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Haitian Embassy evicted in Pretoria for Rent Non-Payment

Haitian Embassy evicted in Pretoria for Rent Non-Payment

Here is a picture of the Haitian Embassy in Pretoria South Africa as possessions of the property were taken to a storage after a judge had had ordered the local sheriff to remove the belonging.

The order was issued this Friday and the eviction procedure took place on Friday as well.

On July 18th, Judge Janse van Nieuwenhuizen of the Pretoria High Court has given an attachment order under the principle of "tacit hypothec", to attach all the moveable properties of the Haitian embassy in Waterkloof, in Pretoria for non-payment of rent for 10 months aggregating US$44,265 (South African Rand 550,500). When as per the court order, the local Sheriff accompanying his men arrived at the embassy and started loading a truck with furniture of the embassy, they were stopped by the embassy staff who argued that their property cannot be attached as they enjoy diplomatic immunity. Earlier, the staff had called the Diplomatic Police and had informed that an armed robbery is taking place in the embassy premises. When the Diplomatic police arrived at the spot, they found none other than the Sheriff and his men. However, the embassy staff were informed by the landlord's legal representative that diplomatic immunity is not available on commercial transactions like rent payment.

The Embassy was located at:
826 - 830 Government Avenue
Eastwood, Pretoria. 0083
Gauteng - South Africa

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We have a moral not financial debt to Haiti, Fran├žois Hollande

We have a moral not financial debt to Haiti, Fran├žois Hollande

Look at this picture. French government has a big load hanging on top of country. It is the Haiti debt that it owes and it involves restitution for the money the young nation was obligated to pay to France after they fought for their independence. Ironically, French president François Hollande who visited Haiti in May, 2015 stated that We have a moral not financial debt to Haiti".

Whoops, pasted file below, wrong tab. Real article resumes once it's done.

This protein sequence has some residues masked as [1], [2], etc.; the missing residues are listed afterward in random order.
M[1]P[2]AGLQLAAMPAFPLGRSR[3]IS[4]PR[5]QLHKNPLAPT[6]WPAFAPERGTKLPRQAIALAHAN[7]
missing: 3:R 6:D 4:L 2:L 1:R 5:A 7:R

Two hundred years ago, when Haiti became the first independent black republic after defeating the army of then French Monarchy, it vowed to pay the French ruler, King Charles X an "independence debt of 90 million gold coins". The extorted bounty was distributed among the white slave owners for the loss of "property" they claim to have suffered as a result of the abolitionist Haitian Revolution. Thus, the country was forced to pay most of its national wealth to the French for own freedom. This barbaric ransom was collected between 1825 and 1947 through a French ordinance that threatened to re-enslave self-liberated Africans. This could be a good reason for present suffering of the country. As per 2003 estimate, the Haitian President Jean-Bertrand Aristide demanded $22 billion from France as the cost of restitution. On Saturday, May 9th, during the inauguration of the Caribbean Centre of Expressions and Memory of Trafficking and Slavery (ACTE) in Pointe-à- Pitre, Guadeloupe, the French President François Hollande had said that "in Haiti, I will pay the debt we have." Although his announcement received a rousing applause from the audience, but according to the French National Palace, nowhere he had mentioned that France would be repaying the Haitian independence ransom of $23 billion (at present value). His statement indicating moral debt only without mentioning any monetary value was criticized in Haiti because the collection of the ransom for independence is undoubtedly an act of immoral and illegal turpitude.

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Francois Hollande Haiti and restitution for independence debt

Francois Hollande Haiti and restitution for independence debt

Here is a view of a group of Haitians who were not so happy with the visit of Francois Hollande in Haiti in May, 2015.